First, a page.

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Career Column - Something on the side

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I have an architect friend who I admire for his passion about his work. After analyzing his career, I’ve decided his unwavering career enthusiasm can be largely attributed to his propensity to take on side projects. New possibilities are the best way to reinvigorate the work weary. The size and complexity of projects can vary and don’t necessarily need to be directly related to your industry. Committing to just one short side project a month is often all it takes to shake off career fatigue. Side gigs also provide supplemental income, strengthen resumes, and grow professional networks.

The greatest obstacle to overcome and successfully take on extra work is to stop thinking of it as “extra work.” Side projects shouldn’t be thought of as something in addition to your chosen career; they are integral to your career development. We tend to describe ourselves in terms of industries and titles, but these are broad and lump bearers together. It’s what we do on the side that sets us apart. Side projects are a great way to showcase adaptability and enthusiasm, in addition to new technical skills you may not have the opportunity to demonstrate in the course of your regular work. The trick is to choose projects you are excited about and that challenge you. Be careful to choose projects that can be easily managed along with other life demands. It’s easy to give up, when we become overwhelmed. A boneyard of unfinished projects will not impress anyone.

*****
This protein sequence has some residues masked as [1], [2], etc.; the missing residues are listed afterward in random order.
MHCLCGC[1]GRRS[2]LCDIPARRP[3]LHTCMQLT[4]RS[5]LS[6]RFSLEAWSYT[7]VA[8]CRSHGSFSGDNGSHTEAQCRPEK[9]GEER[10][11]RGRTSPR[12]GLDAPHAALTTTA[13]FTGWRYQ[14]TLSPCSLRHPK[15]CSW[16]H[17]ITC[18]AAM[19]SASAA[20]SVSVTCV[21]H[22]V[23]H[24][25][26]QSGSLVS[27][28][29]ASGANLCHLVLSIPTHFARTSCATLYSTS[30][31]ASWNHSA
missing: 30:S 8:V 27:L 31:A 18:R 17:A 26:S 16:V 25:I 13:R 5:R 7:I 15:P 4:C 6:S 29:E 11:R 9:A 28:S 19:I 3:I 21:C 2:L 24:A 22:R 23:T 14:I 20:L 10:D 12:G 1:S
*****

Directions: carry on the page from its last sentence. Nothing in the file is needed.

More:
For the very busiest of us, a side project might be writing a brief article on occasion. A colleague has recently sparked my interest in blogging and freelance writing. At her behest to further research the matter, I’ve discovered a surprising number of ads requesting articles on every subject imaginable. If writing isn’t for you, share your passion by teaching a class. Many community centers and organizations pay instructors for courses designed to enrich the lives of community members. Find an organization that would benefit from your expertise, and pitch them a course idea. Once you begin taking on side projects, finding future project will become easier. Until then, you might check out the “gigs” section of craigslist and similar sites, but always be sure to exercise discretion and be on the lookout for scams. Many of the posts will offer payment for the work to be performed, while others will ask for volunteers. Don’t discount these projects; they may lead to something more fruitful. Even if you never earn any money directly, the added value to your resume will increase your earning potential.

Stephanie McWilliams is Director of Career Services at Charter College, Fife Campus. She can be reached at (253)252-4232 or .(JavaScript must be enabled to view this email address).